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As the previous Administration is reflected in our rearview mirror, it is ironic that its 1776 Commission chose the official day we honor Martin Luther King, to publish a racist, inflammatory report discrediting schools applying a more accurate history curriculum around slavery in the US. For it too, like the closed-minded thinking behind it, is a relic of the past and one that can’t fade from our view fast enough. We agree with the American Historical Association that the report only serves to “elevate ignorance about the past” and that it belongs in the dustbin of history. In fact, President Joe Biden is already scheduled to issue an executive order to dissolve the Commission.
In his inaugural address, President Biden has proclaimed “a new day in America,” and it is indeed a time for us to move forward and accelerate the historical shift taking place in this country. The American Anthropological Association remains committed to the change we have yearned for, many of us have campaigned for, and that we will take up and integrate into our future. We will continue to move anthropology forward as a leader in anti-racist teaching and learning, as a science committed to illustrating the importance of equity to the future of humanity, and our belief in human rights as the basis for our work.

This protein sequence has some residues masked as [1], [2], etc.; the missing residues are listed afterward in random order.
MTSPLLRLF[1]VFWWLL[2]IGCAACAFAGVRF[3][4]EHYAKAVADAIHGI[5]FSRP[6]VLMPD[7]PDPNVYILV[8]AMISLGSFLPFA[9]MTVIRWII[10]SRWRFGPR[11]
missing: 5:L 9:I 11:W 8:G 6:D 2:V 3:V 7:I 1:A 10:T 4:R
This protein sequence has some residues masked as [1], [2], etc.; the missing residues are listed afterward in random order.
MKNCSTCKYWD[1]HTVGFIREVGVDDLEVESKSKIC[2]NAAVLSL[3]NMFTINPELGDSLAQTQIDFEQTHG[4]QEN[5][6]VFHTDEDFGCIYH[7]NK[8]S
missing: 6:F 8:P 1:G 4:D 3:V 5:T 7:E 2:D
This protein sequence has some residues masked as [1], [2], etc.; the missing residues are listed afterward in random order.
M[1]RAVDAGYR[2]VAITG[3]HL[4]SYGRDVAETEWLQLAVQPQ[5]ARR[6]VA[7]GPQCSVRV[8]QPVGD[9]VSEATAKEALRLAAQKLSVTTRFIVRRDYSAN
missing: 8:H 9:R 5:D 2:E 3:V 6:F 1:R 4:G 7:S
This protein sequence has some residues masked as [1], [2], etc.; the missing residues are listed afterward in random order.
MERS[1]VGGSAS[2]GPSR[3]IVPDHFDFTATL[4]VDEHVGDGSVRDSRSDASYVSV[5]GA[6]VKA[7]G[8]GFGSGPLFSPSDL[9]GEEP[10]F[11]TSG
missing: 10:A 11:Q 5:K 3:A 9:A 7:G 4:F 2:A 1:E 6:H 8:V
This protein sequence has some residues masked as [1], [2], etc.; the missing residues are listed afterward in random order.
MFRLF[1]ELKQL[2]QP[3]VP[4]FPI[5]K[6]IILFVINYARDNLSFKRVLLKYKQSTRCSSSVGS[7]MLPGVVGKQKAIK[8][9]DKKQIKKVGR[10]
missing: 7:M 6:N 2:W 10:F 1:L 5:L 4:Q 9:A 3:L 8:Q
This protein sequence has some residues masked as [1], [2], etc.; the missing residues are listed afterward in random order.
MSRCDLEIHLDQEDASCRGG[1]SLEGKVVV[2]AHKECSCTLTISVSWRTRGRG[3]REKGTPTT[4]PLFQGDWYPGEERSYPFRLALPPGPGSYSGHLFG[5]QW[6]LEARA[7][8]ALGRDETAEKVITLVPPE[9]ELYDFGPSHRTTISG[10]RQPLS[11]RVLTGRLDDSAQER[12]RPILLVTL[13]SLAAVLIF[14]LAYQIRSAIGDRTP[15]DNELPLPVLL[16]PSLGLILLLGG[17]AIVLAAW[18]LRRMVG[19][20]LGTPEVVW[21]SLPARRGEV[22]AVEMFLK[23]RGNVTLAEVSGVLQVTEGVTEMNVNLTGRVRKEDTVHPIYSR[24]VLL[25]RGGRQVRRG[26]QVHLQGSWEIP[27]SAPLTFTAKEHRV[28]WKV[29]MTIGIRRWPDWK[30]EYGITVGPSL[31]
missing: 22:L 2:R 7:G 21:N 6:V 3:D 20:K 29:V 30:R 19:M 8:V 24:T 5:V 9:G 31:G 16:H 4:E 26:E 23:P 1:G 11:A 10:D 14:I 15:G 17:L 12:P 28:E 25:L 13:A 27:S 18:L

We once again call on our colleagues to apply our professional research, scholarship, practice, and teaching by participating in overturning the deeply entrenched institutional sources of inequality that are barriers to a more just and sustainable world. Diversity, equity, accessibility, and inclusion are an integral part of what it means to be human and what needs to become “systemic” in our society. We must do better and we can do so together.